Construction News

Wed November 25 2020

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Warning sounded against DIY hose fixes

20 Oct People who try to fix hydraulic hose ends without knowing what they are doing are putting not just their machines at risk but also themselves and their colleagues.

A disconnected coupling hose
A disconnected coupling hose

The British Fluid Power Distributors Association (BFPDA) has launched a campaign to warn against the dangers of re-ending hydraulic hoses –  all too prevalent in the construction industry, it seems.

“The pandemic has us all under extra strain and I know that many company owners or workers across the construction industry will be looking for ways to save money – but let me tell you now, re-ending hoses to save a few pounds is not the answer,” said BFPDA chairman Nigel Thomason.

“That’s why we’ve launched our latest campaign. We want to make sure that when you have a hose replaced, it’s done by one of our quality approved suppliers who categorically will refuse to re-end hose.”

Hydraulic hoses are found on almost every construction vehicle such as excavators and dumper trucks as well as many power tools and lifting devices, and are subject to all types of wear and tear.  A pinhole leak in a hose can eject fluid at near-bullet speeds of more than 180 metres per second, depending on the pressure that it is under.  

In Nigel Thomason’s experience few construction workers understand the dangers of pressure systems.  It is quite normal for fluid to be under pressure at 2000 PSI (168 Bar) in a hydraulic hose on a construction vehicle, and can be as much as 6000 PSI (414 Bar), he says.  A pressure of just 100 PSI (or 6.9 Bar) is enough to puncture the skin.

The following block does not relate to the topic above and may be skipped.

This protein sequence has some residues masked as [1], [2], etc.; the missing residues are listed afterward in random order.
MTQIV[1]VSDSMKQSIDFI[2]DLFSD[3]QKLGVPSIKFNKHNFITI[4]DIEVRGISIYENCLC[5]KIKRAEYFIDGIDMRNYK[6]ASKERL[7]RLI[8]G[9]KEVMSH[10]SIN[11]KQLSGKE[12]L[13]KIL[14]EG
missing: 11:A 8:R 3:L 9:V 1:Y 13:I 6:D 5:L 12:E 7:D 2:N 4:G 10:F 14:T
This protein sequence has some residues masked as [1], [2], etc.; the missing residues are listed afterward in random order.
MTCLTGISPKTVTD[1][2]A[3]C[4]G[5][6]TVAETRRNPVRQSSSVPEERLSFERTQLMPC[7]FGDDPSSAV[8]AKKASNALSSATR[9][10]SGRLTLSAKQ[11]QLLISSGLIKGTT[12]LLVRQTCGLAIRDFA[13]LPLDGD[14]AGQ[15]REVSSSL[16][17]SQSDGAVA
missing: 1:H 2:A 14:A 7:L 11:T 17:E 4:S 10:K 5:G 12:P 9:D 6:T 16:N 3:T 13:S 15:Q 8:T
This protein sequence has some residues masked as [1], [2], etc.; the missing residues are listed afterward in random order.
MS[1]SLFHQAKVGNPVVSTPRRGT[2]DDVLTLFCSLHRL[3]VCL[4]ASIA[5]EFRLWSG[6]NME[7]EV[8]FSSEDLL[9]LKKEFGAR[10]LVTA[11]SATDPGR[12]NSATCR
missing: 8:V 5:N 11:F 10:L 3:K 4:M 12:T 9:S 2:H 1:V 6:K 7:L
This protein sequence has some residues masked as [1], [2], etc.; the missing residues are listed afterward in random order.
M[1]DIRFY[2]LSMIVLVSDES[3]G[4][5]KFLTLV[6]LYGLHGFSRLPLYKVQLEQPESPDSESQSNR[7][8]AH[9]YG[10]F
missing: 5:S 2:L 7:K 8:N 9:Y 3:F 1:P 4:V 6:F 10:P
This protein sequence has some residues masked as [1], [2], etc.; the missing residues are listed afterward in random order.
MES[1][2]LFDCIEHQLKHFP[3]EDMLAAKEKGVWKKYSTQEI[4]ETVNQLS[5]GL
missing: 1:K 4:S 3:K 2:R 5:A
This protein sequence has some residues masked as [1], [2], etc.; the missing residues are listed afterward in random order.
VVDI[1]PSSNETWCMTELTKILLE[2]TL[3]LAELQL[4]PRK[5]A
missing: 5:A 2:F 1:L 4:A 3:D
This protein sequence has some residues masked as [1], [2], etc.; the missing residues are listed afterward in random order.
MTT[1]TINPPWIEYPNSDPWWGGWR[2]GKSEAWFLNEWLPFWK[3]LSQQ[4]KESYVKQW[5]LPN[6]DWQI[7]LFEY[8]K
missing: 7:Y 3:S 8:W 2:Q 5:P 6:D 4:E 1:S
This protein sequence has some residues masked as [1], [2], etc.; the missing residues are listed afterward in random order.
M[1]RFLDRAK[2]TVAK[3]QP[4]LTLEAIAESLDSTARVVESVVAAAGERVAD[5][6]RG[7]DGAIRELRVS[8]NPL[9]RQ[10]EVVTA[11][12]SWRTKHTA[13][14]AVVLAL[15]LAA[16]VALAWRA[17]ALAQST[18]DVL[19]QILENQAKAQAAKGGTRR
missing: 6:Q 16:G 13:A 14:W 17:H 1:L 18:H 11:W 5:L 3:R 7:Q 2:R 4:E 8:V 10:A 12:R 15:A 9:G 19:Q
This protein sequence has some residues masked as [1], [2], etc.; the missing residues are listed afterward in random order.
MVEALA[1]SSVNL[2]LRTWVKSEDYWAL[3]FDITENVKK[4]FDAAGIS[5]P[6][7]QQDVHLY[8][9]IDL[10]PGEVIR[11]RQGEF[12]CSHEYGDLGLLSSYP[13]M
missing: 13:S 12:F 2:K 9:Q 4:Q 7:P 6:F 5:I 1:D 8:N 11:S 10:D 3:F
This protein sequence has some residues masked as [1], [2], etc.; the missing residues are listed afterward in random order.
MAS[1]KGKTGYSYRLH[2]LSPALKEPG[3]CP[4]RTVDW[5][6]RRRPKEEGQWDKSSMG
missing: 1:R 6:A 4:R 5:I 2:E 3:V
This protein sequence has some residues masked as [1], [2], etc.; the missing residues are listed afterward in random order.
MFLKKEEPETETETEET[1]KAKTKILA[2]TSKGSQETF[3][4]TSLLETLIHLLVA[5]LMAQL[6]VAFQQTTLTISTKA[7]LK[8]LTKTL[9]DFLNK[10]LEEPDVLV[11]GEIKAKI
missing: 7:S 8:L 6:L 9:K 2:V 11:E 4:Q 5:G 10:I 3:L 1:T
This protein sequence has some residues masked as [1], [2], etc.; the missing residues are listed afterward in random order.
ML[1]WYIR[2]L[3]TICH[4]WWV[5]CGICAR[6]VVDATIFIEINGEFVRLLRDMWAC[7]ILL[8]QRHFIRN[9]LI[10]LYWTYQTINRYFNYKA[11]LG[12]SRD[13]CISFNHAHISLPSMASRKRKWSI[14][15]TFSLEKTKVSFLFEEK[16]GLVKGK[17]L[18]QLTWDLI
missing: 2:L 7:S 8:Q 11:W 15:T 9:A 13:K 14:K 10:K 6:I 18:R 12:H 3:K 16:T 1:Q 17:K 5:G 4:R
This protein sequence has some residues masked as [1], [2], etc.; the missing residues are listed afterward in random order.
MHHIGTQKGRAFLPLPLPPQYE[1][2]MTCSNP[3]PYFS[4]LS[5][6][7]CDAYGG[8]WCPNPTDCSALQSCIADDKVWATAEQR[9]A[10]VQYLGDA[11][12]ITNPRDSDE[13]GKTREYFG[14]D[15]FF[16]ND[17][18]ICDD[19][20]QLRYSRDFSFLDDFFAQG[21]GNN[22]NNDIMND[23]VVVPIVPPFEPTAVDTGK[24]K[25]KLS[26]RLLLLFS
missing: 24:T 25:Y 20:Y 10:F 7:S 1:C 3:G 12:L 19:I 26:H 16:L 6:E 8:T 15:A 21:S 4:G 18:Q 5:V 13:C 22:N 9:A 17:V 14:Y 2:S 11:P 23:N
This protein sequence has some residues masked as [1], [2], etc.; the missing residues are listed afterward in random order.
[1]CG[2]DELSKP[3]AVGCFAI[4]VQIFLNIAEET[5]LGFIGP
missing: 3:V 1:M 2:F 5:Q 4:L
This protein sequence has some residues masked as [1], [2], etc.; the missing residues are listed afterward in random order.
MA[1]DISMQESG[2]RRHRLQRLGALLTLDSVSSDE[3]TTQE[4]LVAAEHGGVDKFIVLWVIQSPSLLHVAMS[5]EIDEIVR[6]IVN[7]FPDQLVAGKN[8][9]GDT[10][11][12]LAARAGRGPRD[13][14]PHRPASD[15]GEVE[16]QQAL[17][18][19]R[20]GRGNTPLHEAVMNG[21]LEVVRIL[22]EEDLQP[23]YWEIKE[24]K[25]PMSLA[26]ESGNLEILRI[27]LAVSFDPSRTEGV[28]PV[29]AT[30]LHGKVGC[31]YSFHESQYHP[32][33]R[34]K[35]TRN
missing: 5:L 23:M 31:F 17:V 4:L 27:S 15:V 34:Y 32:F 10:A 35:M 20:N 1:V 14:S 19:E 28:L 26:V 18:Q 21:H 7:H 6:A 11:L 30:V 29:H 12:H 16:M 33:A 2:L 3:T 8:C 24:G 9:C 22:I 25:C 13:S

Oil under this pressure can lead to severe, even fatal, injuries from just one tiny looking pin prick.

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Hydraulic hoses and fittings
Hydraulic hoses and fittings

And this type of injury can be directly caused by hose re-ending, he says, because it fundamentally changes the structural make-up of the hose, leading to damage and deterioration.  

“Re-ending hoses is a dangerous practice which can lead to fatal injuries – ultimately you’re chancing with a liquid bullet,” Mr Thomason continues. “Cost is the biggest driver in re-ending but it’s the integrity of the whole assembly that’s ruined when you do that, not just the end of a hose. Re-ending increases the risk of failure and is never covered by the hose manufacturer’s warranty, so it really is a false economy.”

The British Fluid Power Association operates an approved hose assemblies scheme, with a Q ‘quality’ logo denoting certification.

See hydraulichosesafety.co.uk for details

Got a story? Email news@theconstructionindex.co.uk

MPU

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